February - March 2015

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On the state of current politics and leadership spill talk

Simon: We cannot continue to be a country that votes parties out, rather than vote for the better party. We need a party with a clear vision, a pathway. Sadly, there is little in the way of opposition, either in this state or federally.

On current Catholic negotiations

Mary: No more going backwards IEU! You are our Union. Stick up for teachers and support staff. We are happy to play all day out in the field, but we need you to go in to bat for us. Some nifty bowling spells wouldn’t go astray either.

On Catholic underfunding in schools

Louise: Our Catholic school is bursting at the seams. Our parents are tax payers too.

On adhering to Catholic values as a Catholic school teacher

Lindy: If you don’t want to adhere to the teachings of the Catholic church, teach in the state system. Simple as that.

Stephen: thought industrial relations were about wages and working conditions. That has always been the case. But it appears that CCER wants to tell us how to live our lives. There is no place in industrial relations for that in my view. I have worked in Catholic schools since 1986 in the Parramatta Diocese. I am a Leader of Learning of 15 years in a senior Catholic college and have always supported (and modelled) the Christian ethos of the school. I am sure my colleagues would agree with that. But to insert explicit lifestyle choices into a legally binding workplace agreement? This is Stone Age stuff and needs to be treated with the contempt it deserves. No wonder the institutional church is struggling for congregations. This is the 21st Century and good people will not accept this. A ‘no’ vote on this in a workplace agreement is certain. There is nothing wrong with the Gospel values for life and work but there is a lot wrong with those who want to impose by law their lifestyle choices.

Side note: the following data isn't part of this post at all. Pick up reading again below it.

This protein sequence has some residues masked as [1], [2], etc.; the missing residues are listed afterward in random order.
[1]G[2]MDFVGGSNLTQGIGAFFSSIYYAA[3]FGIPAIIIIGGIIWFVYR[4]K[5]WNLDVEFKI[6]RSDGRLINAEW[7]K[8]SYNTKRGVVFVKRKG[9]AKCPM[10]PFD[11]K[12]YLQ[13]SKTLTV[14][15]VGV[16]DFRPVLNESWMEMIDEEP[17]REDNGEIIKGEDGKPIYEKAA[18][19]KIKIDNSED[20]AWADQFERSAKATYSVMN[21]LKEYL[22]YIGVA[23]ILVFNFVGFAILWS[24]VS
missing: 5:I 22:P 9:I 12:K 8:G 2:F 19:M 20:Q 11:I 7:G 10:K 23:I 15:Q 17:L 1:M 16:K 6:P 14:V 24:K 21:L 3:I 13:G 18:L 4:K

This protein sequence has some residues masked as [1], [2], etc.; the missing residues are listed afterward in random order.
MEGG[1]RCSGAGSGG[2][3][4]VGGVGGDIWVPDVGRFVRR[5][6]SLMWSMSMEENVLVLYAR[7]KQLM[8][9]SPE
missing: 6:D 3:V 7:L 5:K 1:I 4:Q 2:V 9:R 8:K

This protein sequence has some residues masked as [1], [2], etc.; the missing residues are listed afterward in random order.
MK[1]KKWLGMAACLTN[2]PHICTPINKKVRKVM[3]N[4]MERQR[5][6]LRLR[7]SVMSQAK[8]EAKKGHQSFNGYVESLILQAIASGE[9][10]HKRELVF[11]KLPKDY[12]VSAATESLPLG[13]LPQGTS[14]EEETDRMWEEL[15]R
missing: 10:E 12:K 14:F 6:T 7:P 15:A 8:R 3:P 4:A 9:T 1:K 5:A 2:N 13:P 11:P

Leonie: I am a member and can see both sides of this. The concept of a Catholic school is predicated on support for the Catholic values and mission with which the church wants to evangelise the world. So there needs to be a symmetry between what is preaches and what it practices as embodied in its personnel. But teachers are entitled to privacy and freedom. Anti-discrimination prevents advertising for practicing Catholics only or firing those who do not toe the party line. There is a deep conflict here as it seems as Catholic schools cannot be faithful to their God-given mission and employ people, to be points of its delivery, whose private lives and often classroom preaching run counter to Catholic values. Unless of course it just wants to be a cheap private schooling system that operates as a business. ‘Sumthinsgottagive’.

On ACTU calls for greater working rights for mothers

Lolyta: Women’s rights are children’s rights too. I had to come back to work with a three-month old to keep my job because of no rights to negotiate. I would have given anything to buy another three months at home

Lys: All good, but it has also created a generation that can’t get a full-time permanent job because there are only part-time maternity leave positions available.